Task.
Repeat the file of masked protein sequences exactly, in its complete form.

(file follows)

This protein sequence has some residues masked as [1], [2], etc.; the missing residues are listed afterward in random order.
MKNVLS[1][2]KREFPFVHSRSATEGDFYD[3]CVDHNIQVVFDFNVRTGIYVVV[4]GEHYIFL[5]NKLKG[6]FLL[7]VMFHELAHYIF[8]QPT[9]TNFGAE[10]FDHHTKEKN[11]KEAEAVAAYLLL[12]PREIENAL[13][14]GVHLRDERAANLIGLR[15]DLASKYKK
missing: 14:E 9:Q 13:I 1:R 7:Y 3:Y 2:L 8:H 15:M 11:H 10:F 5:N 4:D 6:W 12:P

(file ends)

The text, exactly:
This protein sequence has some residues masked as [1], [2], etc.; the missing residues are listed afterward in random order.
MKNVLS[1][2]KREFPFVHSRSATEGDFYD[3]CVDHNIQVVFDFNVRTGIYVVV[4]GEHYIFL[5]NKLKG[6]FLL[7]VMFHELAHYIF[8]QPT[9]TNFGAE[10]FDHHTKEKN[11]KEAEAVAAYLLL[12]PREIENAL[13][14]GVHLRDERAANLIGLR[15]DLASKYKK
missing: 14:E 9:Q 13:I 1:R 7:Y 3:Y 2:L 8:H 15:M 11:H 10:F 5:N 4:D 6:W 12:P